next up previous contents
Next: Creating Objects Up: Generating SUIF Intermediate Representation Previous: Generating SUIF Intermediate Representation   Contents

From Hoof to C++

The SUIF internal representation is used by all front ends and many optimization passes. It consists of a set of classes defined using Hoof files. These are translated by a macro processor called smgn to produce the actual header files, and some code that defines the classes to the input-output system. You can extend SUIF by defining your own classes in Hoof files. This section describes how this works and how to add your own extensions. The actual predefined SUIF classes are documented in the file

Each class has a definition in the Hoof file. The most important part of each declaration is a list of fields. Methods are not usually declared. Instead, they are derived from the declarations of the fields.

Consider the following simple Hoof file:

       module my {
          include "basicnodes/basic.h";
          include "suifnodes/suif.h";
          import basic;
          import suif;
          concrete Example : SuifObject {
              int x;
The first line gives the name of this module, ``My''. It is followed by four lines that perform some book-keeping. The ``include'' statements cause corresponding ``#include'' statements to be added to the generated source. The import statements causes calls to the initialization routines for the modules basic and suif to be generated as part of the initialization routine for this module. The next few lines give the actual definition of a new class. Notice that it derives from SuifObject. All class definitions that do not derive from any other SUIF class must derive from SuifObject.

To process this Hoof definition, we need the following Makefile

       SUIF_INTERNAL = defined
       OBJ_FILES = my.o
       HOOF_MAC = $(SMGNDIR)/suif.mac
       HOOF_DEP = ../basicnodes/basic.hoof ../suifnodes/suif.hoof
       SMGN_INCLUDES = $(SMGNDIR)/searchable_list_builders.mac \
                       $(SMGNDIR)/indexed_list_builders.mac \
                       $(SMGNDIR)/list_builders.mac \
       HOOF = my
       HOOF_GEN = my.h my_factory.h my.cpp my_forwarders.h
       SRCS = my.cpp

Note that this assumes that the files are in the directory nci/suif/suif2b/basesuif/my. Otherwise, you will have to adjust the relative paths in lines for HOOF_DEP and the include of Makefile.std.

Typing make will generate the following files:

File Contents
my.h The declaration of the class.
my_forwarders.h Forward declarations for the class. This is all you need to declare pointers to the class.
my_factory.h The declarations for the object factory that is used to create objects of the class.
my.cpp Bodies for all of the above.

Figure 6 shows the file my.h. Notice that the methods set_x and get_x have been generated automatically. The rest of the declarations are associated with the SUIF infrastructure, for the support of input/output of SUIF data and iteration over SUIF data. Every SUIF class contains a get_class_name static function. It returns the name of the class (in this case "Example" as an LString. An LString is just a string with the property that all equal LStrings share a pointer. LString is one of the basic, predefined types of SUIF. Notice that because this is static, you cannot use this function to find the type of an actual instance. Type casting and identification are addressed in Section 3.2.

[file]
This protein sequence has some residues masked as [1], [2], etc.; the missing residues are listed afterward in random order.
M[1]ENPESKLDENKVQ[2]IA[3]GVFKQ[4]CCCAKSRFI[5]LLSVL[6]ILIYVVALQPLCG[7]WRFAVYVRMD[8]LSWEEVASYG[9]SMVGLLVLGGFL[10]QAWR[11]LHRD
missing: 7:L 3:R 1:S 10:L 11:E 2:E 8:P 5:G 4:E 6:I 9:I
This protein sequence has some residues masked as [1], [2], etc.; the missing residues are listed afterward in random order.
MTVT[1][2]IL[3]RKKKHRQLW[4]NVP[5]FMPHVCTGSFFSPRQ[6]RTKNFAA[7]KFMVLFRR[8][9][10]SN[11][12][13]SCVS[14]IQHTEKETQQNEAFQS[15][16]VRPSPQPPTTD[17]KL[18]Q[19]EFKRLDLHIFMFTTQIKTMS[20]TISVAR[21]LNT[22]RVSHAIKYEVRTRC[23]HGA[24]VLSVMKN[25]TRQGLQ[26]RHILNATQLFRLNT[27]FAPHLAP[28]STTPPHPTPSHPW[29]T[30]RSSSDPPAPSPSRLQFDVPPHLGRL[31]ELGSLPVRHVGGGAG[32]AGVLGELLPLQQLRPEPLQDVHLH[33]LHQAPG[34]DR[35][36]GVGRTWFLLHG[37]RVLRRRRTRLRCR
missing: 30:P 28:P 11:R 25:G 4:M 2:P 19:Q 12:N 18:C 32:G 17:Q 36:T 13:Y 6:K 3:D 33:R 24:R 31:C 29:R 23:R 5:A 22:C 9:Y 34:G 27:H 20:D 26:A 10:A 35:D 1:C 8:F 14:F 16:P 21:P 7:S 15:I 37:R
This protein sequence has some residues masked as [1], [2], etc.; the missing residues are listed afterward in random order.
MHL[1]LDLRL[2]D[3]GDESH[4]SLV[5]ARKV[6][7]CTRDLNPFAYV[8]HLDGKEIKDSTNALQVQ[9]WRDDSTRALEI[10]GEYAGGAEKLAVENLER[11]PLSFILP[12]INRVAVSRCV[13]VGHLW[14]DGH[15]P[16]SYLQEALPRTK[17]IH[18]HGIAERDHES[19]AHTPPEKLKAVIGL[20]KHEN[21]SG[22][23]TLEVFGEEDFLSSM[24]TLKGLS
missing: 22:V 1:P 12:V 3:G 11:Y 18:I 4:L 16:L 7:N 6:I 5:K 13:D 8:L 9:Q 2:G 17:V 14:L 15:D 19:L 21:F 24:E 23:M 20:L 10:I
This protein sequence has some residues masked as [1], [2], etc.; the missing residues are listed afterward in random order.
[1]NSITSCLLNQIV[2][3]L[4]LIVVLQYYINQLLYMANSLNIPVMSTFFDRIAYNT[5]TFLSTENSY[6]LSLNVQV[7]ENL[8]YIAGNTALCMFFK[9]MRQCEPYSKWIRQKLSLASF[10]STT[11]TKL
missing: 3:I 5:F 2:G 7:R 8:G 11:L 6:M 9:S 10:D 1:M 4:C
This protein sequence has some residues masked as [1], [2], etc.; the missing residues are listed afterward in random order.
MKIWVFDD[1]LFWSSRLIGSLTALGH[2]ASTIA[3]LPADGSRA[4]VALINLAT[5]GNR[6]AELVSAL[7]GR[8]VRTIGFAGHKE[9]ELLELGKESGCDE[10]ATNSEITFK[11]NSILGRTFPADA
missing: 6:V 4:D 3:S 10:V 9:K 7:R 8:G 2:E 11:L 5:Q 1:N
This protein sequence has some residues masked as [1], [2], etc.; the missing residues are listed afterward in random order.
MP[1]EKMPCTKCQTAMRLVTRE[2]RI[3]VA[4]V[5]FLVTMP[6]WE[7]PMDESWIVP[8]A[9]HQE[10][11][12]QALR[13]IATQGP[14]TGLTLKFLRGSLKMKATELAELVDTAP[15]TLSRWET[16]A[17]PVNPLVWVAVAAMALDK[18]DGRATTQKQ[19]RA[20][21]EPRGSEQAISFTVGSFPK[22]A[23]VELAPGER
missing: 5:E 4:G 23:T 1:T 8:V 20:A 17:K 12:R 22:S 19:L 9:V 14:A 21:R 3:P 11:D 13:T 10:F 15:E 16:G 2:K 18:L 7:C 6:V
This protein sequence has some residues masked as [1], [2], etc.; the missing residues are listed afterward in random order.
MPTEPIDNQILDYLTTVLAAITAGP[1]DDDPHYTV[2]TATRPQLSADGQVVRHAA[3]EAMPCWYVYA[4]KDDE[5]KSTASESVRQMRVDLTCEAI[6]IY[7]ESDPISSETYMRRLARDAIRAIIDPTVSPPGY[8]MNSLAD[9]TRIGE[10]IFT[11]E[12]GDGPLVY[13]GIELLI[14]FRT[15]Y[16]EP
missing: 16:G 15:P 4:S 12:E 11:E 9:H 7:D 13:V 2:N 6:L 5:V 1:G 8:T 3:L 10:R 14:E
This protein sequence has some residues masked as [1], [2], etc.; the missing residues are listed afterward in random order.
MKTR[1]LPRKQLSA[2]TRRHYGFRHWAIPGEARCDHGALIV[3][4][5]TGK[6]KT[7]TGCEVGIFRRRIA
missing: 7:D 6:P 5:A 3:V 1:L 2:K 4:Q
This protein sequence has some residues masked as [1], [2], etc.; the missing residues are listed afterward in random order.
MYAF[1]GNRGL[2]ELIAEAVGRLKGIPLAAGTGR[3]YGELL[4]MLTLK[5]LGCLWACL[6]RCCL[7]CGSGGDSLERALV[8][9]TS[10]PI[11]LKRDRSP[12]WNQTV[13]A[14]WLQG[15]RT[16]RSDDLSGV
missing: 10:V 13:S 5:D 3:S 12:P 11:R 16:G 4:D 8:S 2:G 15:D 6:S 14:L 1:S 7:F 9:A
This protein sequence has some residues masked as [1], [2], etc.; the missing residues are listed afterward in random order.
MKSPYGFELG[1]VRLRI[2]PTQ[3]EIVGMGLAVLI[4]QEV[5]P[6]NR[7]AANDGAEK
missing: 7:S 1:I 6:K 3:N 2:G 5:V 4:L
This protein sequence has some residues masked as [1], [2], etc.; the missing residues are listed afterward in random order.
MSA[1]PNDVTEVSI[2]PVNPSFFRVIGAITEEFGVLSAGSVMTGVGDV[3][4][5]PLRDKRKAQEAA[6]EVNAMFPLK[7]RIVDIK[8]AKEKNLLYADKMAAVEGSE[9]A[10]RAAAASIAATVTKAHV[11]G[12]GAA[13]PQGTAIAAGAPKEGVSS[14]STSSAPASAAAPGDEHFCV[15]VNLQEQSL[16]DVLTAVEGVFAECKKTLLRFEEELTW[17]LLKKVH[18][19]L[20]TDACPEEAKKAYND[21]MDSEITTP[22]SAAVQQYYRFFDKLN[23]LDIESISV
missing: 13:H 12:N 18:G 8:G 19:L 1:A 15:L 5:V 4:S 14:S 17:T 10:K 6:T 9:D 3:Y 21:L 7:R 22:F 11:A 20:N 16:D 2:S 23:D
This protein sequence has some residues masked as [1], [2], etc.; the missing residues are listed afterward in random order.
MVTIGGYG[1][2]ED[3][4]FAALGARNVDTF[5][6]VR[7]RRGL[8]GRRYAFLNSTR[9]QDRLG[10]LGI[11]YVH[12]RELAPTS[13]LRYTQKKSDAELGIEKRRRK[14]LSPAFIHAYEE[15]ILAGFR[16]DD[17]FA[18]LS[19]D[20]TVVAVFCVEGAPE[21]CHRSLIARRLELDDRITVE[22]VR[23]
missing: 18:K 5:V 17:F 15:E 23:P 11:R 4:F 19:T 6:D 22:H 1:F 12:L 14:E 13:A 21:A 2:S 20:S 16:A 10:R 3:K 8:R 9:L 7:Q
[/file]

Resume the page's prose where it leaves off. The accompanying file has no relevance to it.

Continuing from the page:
Figure 6: The File my.h
  #ifndef __MY_H__
  #define __MY_H__
  #include "suifkernel/suifkernel_forwarders.h"
  #include "suifkernel/suif_object.h"
  #include "common/suif_list.h"
  #include "common/suif_vector.h"
  #include "common/suif_indexed_list.h"
  #include <new>
  #include "my_forwarders.h"
  #include "common/formatted.h"
  #include "suifkernel/iter.h"
  #include "common/i_integer.h"
  #include "basicnodes/basic.h"
  #include "suifnodes/suif.h"
  #include "iokernel/meta_class.h"
  extern "C" void EXPORT init_mynodes(SuifEnv* suif);
  class Example : public  SuifObject {
      virtual int get_x () const;
      virtual void set_x(int the_value);
      virtual ~Example();
      virtual void print(FormattedText &x) const;
      static const LString &get_class_name();
      //use the factory to create objects
      friend class MyObjectFactory;
      static void constructor_function( Address address );
      int _x;

After the ``protected'' you will see the declaration of a friend class MyObjectFactory. This is the object factory that creates Example objects. It is declared in the my_factory.h file. Next is a default constructor for the class. As this is protected, you cannot do ``new Example'' in your code. Instead one calls a ``create_example'' routine found in MyObjectFactory. This is described below. constructorFunction is a function which is called to create an instance of the class at a given address. This is used by internally by the SUIF infrastruture implementation. Finally, you will see the private declarations of the fields of the class, in this case just ``x''.

next up previous contents
Next: Creating Objects Up: Generating SUIF Intermediate Representation Previous: Generating SUIF Intermediate Representation   Contents
David Heine